Written by Sean Singer, veteran, yogi, and physical health instructor at Bellwood Health Services.
The year has been off to a rocky start, with conflicts in the Middle East, plane crashes, political and ethical issues with a certain president whose name rhymes with “rump,” and then a global lockdown due the coronavirus COVID-19 pandemic—and all this before spring! No doubt everyone is feeling the effects of such turmoil and changes to their lives and daily routines. So how do we turn lemons into lemonade during these strange times? Mindfulness and meditation have been around for many years and are effective methods with many benefits. They includes various forms of meditation, whether still or moving, as well as consciously engaging in hobbies and other recreational activities. One might think that meditation and recreational activities should not be lumped together as they appear to have different objectives and outcomes. However, I believe that both are very useful for developing self-awareness which helps to still and calm the mind.
"Meditation is brain training." —Oprah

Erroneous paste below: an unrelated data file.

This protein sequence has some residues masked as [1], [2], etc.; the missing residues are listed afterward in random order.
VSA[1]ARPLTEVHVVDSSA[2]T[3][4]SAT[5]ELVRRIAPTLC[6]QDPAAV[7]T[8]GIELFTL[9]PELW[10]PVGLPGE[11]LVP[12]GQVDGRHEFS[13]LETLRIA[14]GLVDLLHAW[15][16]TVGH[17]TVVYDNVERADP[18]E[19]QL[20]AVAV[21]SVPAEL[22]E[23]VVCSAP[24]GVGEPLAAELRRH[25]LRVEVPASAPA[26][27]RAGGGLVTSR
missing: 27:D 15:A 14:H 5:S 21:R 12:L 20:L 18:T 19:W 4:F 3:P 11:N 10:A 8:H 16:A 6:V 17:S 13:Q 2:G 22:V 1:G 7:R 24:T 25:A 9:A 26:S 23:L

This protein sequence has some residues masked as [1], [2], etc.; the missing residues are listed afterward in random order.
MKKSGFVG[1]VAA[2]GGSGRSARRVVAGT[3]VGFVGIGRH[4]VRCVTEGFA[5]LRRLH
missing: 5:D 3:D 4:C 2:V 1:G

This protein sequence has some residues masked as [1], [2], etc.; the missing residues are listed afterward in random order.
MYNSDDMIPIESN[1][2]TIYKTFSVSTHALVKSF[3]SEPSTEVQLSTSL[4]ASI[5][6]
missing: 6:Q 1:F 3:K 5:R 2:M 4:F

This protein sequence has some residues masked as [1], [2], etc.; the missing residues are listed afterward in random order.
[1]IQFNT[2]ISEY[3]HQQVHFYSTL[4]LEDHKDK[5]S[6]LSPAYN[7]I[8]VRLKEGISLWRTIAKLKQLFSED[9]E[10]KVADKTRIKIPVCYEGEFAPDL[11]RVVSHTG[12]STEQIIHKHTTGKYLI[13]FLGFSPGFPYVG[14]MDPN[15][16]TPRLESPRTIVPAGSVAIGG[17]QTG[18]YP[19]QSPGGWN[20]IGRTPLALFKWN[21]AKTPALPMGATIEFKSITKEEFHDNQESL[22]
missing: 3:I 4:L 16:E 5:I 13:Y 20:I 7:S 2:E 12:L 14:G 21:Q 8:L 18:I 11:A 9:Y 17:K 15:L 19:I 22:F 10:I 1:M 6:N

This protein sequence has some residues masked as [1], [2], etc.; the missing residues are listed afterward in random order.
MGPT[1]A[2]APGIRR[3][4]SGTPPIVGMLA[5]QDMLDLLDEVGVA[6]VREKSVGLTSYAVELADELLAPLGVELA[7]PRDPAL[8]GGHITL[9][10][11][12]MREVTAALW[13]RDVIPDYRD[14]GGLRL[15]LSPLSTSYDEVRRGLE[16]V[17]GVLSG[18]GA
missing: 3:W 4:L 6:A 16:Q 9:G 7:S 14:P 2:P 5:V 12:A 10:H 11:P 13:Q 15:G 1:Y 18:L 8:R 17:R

Reining in Our Racing Minds: Self-Regulation & Impulse Control Our minds are so busy! People often say that their minds are “racing” to describe a continuous stream of intrusive thoughts that they can’t control. When we want to do something or make a decision, we often find ourselves struggling to focus or think clearly—hence the importance of being able to still one’s mind. A still mind is not a mind without thoughts, because that’s not how our minds or brains function. Instead of resisting your thoughts, you allow them to pass through. To paraphrase advice from one Zen master—your mind is like a house with both the front door and the back door open. When thoughts arrive, let them through—just don’t serve them tea. This is easier said than done! That is why we must train our brains to notice when we start serving tea to our intrusive thoughts. If you don’t develop the ability to let go of them, such thoughts will always be obstacles to achieving things that are important to you. Counterproductive thoughts such as negative self-talk, making excuses, or blaming others should be allowed to leave your mind as swiftly as they arrived. Social distancing and isolation due to the coronavirus pandemic has given people more time to sit with themselves. Unfortunately, this sitting usually involves watching shows or movies, playing video games, or consuming anything that will distract us from the present moment. Don’t get me wrong—I love to do all those things myself, but the key is being able to regulate how much you engage in these activities. Self-regulation and impulse control are skills with which most people struggle. We know instinctively when to stop, we know our limits, but we tend to ignore that little voice or feeling that tells you when something is enough. As you sit at home binge-watching shows and eating snacks, you know you shouldn’t eat that last chocolate and shouldn’t click the “are you still watching button”—but we do it anyway. So how do we cultivate a better awareness of that inner voice so to improve our self-regulation and impulse control? We do this by practicing meditation and mindfulness techniques.